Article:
The cool as a cucumber guy from Canada looked 'em both over, his face coloring--no, colouring--with worry. White was a colour, right?

    Then the dame from New York busted through the doors, spilling a whole trayful of whiskey glasses on the table. As the guys got up, she retrieved her derringer from her garter holster.

    Poker faces don't count for much when you've got a gun waving in your face.

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    1. He shoots, he scores! Well played. (Puns definitely intended.)

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    2. Ha! This is awesome. Man, we could throw one hell of a disastrous, mayhem filled party. ;)

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  31. I just want to say I honestly love them all. Every single 2 minutes written on here tonight by everyone.
    I haven't commented on them all simply because it's so flippin late here in the UK by the time I get to posting anything.
    Each lego, chrome, silver, windy, sea boiled, bus belching one of them. It's a privilage to add my tiny voice and to read such imaginative, delicious 2 minute slivers of your collective minds.
    I just woke up from a super weird dream, it's 4.30 am.....I'm diving back into my dream now, catch you all on the other side.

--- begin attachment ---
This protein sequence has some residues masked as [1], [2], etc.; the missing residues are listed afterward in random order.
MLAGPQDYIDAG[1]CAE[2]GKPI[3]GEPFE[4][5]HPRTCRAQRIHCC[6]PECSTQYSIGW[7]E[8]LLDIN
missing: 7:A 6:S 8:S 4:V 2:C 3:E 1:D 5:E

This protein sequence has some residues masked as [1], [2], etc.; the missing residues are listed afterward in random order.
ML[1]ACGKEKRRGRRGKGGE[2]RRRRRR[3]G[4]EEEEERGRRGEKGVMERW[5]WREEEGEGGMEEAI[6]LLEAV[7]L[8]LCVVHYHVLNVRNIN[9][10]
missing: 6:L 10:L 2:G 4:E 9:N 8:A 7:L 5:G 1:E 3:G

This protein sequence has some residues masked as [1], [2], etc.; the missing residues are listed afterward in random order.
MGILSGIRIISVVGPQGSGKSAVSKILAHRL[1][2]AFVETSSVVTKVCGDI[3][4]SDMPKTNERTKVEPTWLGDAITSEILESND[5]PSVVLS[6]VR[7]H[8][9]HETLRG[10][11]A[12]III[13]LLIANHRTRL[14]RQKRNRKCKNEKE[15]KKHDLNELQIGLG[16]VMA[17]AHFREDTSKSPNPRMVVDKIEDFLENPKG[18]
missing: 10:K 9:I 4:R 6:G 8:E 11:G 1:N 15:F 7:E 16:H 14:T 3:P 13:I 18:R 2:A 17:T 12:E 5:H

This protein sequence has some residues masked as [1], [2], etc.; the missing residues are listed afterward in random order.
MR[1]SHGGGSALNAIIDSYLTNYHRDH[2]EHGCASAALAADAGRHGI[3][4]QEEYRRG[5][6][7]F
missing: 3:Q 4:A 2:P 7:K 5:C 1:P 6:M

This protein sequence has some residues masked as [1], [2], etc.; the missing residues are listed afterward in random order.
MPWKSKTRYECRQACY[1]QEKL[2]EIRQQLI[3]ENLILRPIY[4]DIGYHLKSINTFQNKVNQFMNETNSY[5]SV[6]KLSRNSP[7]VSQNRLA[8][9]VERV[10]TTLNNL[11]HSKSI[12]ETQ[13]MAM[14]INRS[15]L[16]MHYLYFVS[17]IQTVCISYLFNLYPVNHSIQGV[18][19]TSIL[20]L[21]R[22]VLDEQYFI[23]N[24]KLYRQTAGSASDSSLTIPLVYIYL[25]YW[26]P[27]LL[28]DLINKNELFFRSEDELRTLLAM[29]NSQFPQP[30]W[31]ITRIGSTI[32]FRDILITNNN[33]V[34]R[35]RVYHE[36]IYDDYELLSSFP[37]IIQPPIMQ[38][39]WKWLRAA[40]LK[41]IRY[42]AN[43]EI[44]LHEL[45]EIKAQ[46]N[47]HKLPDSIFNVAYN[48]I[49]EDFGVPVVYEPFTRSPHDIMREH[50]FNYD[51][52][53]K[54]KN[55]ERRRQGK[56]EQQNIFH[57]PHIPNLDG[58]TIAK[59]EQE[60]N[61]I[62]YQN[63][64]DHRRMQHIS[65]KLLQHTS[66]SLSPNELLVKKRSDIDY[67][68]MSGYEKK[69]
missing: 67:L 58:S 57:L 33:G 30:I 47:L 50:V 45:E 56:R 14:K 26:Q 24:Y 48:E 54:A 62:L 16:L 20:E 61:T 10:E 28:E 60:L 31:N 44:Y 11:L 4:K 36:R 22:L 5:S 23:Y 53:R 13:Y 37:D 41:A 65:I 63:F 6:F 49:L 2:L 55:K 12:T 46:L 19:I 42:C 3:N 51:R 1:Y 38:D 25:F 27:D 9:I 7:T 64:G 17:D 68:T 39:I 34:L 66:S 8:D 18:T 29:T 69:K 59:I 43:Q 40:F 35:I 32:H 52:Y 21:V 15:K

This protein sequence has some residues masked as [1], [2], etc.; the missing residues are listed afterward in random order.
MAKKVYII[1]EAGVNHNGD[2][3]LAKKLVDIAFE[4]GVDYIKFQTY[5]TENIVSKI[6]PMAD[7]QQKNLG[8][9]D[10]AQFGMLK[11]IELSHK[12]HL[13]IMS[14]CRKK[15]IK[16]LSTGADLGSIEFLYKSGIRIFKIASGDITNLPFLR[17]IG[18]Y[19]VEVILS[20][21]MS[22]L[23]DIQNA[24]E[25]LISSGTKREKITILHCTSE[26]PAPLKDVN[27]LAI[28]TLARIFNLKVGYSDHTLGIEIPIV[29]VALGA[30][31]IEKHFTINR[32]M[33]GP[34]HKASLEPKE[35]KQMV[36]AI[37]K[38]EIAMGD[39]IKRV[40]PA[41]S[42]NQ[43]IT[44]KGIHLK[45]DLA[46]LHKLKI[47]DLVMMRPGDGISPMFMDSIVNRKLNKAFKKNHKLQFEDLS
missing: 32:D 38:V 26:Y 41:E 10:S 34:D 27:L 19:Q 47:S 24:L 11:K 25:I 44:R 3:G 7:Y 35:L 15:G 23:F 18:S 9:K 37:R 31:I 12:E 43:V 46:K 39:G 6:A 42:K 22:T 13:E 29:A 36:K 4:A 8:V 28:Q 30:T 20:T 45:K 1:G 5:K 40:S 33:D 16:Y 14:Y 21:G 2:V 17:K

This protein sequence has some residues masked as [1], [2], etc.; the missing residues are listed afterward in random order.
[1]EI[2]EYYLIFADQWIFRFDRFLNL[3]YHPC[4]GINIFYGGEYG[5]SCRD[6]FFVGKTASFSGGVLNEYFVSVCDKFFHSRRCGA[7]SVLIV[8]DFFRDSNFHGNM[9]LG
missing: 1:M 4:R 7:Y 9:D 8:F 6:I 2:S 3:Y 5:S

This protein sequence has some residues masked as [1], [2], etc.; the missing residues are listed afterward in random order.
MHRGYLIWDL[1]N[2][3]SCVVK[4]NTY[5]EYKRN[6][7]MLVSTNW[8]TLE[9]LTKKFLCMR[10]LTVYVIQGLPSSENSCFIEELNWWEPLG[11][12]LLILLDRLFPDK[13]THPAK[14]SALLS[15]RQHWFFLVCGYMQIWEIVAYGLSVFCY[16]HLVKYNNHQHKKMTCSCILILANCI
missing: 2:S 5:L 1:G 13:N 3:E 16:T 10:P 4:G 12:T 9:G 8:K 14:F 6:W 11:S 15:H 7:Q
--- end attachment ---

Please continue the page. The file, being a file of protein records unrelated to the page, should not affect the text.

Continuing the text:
Carry on. :)

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    1. It's a joy to have you here, too! Thank you!

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    2. Thanks Audrey. You know how much it means to me when you join us. oxox

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    3. I so agree with you, Audrey, In Dallas and no time to comment, cut I read everything and it has become my Friday (and now Sunday) high. Better than decaf coffee!

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  32. I got one more in me, sure, I do. You say the 'sure' like 'shore' - makes you sound like some kind of half-wit otherwise. Say the damn word right. You don't get to tell me when's when, either, so get that self-righteous look off your face. Laugh at the futility - you gotta laugh like you mean it. Like you got a pair. I mean, fucking laugh! Laughing with restraint is like dry humping.

    I said I ain't going anywhere. You can ugly eye all you want, it don't mean a damn thing. I know you got a million made up aunts and grannies and they're all wise as Solomon and sweet like cobbler. Please.

    At least just look. Just really look. Eye to eye. No sly changes of angle to hide neck flesh. Nothing studied, no posing. Just you and the mirror. You can do it one more time. Hell, one more time ain't shit. I got this knocked and I'm half asleep.

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  33. He held the sleeping child in his arms for the first time. A child he had never seen before that day. One that he should have been, by rights, present for it's birth. His child. And yet he had missed that important day in the child's life.

    I also posted it to my blog: http://tainiwrites.wordpress.com/2014/10/17/writingchallenge-2-minutes-go-his-child/